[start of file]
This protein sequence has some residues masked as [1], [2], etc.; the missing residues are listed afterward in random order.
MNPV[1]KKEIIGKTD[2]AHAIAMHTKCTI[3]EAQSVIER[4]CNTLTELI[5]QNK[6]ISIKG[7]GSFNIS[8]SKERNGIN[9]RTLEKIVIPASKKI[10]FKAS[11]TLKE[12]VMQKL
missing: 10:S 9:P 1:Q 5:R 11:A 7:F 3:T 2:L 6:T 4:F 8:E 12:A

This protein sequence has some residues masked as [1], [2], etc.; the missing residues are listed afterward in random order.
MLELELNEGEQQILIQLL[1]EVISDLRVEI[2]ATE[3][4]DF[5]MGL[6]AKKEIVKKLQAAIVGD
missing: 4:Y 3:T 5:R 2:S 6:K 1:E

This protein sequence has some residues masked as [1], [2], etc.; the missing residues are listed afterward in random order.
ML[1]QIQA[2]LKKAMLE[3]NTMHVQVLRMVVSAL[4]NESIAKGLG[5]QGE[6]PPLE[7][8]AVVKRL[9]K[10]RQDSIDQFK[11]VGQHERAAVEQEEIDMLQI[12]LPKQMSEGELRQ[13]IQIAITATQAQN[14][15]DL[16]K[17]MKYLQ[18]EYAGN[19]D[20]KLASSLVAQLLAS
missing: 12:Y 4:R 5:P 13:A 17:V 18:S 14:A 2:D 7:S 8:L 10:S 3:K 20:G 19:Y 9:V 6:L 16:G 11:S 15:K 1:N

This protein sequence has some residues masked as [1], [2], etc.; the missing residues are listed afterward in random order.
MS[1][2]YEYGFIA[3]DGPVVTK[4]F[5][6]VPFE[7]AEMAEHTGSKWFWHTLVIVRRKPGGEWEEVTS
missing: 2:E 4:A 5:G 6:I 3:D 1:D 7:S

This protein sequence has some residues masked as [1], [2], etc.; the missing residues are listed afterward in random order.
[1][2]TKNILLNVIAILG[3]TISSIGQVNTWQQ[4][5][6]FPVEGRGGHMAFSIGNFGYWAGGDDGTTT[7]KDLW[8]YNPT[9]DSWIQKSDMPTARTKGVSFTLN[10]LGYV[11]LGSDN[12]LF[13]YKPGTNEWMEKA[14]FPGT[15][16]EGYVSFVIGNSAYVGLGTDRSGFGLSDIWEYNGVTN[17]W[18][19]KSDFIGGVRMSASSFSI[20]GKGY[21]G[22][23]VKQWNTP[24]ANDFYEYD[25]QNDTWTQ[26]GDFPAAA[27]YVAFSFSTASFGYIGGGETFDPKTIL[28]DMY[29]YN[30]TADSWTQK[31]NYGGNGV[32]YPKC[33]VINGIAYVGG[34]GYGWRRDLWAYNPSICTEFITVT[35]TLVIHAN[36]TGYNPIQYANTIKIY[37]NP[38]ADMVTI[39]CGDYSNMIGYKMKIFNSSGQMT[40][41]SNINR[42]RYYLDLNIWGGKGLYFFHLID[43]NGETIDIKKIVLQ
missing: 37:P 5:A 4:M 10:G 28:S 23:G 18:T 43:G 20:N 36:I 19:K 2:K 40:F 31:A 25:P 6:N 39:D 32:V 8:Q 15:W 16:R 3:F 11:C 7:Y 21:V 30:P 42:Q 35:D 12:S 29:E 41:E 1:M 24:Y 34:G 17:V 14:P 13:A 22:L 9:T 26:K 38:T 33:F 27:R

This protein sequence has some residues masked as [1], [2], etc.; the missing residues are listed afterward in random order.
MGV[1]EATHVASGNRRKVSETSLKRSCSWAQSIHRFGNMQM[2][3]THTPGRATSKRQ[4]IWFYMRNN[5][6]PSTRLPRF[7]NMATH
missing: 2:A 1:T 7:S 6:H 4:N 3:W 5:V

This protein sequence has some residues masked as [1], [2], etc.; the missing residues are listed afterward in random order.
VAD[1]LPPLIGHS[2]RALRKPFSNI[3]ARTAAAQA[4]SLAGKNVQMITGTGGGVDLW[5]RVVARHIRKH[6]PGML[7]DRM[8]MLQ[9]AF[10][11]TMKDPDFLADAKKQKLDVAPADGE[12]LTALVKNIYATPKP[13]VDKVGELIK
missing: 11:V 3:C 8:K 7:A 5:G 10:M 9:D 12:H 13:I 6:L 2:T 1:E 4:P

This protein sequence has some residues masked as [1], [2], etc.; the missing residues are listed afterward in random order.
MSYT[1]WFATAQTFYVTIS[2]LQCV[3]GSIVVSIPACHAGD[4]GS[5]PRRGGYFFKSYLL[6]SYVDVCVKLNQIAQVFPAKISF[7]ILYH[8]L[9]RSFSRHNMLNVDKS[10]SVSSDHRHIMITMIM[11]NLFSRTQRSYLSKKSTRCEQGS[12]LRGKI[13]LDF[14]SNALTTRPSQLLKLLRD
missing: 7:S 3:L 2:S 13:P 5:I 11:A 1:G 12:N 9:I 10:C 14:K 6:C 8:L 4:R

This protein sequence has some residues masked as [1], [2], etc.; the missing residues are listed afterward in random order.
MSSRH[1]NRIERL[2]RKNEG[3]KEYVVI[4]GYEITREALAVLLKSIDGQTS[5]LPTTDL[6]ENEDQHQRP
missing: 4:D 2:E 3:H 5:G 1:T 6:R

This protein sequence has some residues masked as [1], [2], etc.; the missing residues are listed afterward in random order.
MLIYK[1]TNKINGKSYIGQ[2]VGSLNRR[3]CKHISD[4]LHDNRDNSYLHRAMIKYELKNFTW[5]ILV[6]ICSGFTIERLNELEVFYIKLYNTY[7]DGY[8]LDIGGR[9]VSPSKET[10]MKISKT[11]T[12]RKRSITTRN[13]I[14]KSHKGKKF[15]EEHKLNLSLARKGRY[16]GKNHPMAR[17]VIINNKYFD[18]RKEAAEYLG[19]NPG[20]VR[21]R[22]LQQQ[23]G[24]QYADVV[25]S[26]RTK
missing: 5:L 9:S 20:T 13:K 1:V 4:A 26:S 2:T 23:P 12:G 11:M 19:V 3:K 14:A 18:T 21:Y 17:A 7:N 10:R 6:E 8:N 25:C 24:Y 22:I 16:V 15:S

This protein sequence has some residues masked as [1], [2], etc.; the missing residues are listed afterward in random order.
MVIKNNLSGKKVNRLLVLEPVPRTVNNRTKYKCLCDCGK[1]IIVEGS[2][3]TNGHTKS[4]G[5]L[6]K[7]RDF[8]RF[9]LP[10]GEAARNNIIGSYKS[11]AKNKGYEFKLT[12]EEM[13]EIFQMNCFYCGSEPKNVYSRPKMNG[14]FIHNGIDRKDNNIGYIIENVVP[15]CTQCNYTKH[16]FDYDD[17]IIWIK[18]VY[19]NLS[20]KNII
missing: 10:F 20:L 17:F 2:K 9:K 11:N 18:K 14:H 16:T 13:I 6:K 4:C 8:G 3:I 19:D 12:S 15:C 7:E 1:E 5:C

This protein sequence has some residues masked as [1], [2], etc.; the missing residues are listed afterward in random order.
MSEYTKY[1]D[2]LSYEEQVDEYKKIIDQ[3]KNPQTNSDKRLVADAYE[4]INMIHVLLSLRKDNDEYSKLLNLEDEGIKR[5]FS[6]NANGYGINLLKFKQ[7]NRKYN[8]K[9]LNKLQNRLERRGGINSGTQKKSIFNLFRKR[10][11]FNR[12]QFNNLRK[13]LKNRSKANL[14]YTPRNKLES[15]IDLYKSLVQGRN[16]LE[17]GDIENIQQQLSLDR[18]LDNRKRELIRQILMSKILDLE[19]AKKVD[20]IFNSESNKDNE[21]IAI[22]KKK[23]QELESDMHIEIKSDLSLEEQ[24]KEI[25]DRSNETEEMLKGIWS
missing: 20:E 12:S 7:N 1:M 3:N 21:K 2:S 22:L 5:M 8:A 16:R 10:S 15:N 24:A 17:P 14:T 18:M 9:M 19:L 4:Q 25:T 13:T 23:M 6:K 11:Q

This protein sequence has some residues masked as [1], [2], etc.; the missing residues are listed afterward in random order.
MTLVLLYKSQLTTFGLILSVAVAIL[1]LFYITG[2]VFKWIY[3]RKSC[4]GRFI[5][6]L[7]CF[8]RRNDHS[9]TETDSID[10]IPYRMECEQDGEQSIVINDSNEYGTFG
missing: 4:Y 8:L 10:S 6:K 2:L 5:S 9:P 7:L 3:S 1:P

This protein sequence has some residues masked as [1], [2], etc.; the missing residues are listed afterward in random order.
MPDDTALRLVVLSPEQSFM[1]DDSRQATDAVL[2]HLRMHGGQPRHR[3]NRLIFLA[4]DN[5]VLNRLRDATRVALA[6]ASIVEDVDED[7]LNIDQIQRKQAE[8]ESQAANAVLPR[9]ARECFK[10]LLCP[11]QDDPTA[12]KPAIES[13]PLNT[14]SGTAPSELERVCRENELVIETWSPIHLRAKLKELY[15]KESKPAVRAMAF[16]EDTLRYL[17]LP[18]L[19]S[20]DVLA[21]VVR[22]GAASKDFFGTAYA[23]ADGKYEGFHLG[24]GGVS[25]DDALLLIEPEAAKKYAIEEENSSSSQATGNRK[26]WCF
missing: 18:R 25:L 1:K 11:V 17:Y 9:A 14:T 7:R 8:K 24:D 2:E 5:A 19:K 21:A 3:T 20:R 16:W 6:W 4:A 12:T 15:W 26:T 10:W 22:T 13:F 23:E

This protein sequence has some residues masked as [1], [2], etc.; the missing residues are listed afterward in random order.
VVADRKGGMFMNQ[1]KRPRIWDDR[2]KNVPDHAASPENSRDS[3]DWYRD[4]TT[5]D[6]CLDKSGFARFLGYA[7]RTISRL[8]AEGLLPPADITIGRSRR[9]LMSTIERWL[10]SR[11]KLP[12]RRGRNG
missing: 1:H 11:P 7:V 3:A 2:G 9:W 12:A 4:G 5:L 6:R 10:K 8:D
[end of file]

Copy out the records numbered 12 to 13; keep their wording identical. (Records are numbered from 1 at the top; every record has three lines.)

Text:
This protein sequence has some residues masked as [1], [2], etc.; the missing residues are listed afterward in random order.
MSEYTKY[1]D[2]LSYEEQVDEYKKIIDQ[3]KNPQTNSDKRLVADAYE[4]INMIHVLLSLRKDNDEYSKLLNLEDEGIKR[5]FS[6]NANGYGINLLKFKQ[7]NRKYN[8]K[9]LNKLQNRLERRGGINSGTQKKSIFNLFRKR[10][11]FNR[12]QFNNLRK[13]LKNRSKANL[14]YTPRNKLES[15]IDLYKSLVQGRN[16]LE[17]GDIENIQQQLSLDR[18]LDNRKRELIRQILMSKILDLE[19]AKKVD[20]IFNSESNKDNE[21]IAI[22]KKK[23]QELESDMHIEIKSDLSLEEQ[24]KEI[25]DRSNETEEMLKGIWS
missing: 20:E 12:S 7:N 1:M 3:N 21:K 2:S 22:L 5:M 8:A 16:R 10:S 15:N 24:A 17:P 14:T 18:M 9:M 19:L 4:Q 25:T 13:T 23:M 6:K 11:Q

This protein sequence has some residues masked as [1], [2], etc.; the missing residues are listed afterward in random order.
MTLVLLYKSQLTTFGLILSVAVAIL[1]LFYITG[2]VFKWIY[3]RKSC[4]GRFI[5][6]L[7]CF[8]RRNDHS[9]TETDSID[10]IPYRMECEQDGEQSIVINDSNEYGTFG
missing: 4:Y 8:L 10:S 6:K 2:L 5:S 9:P 7:L 3:S 1:P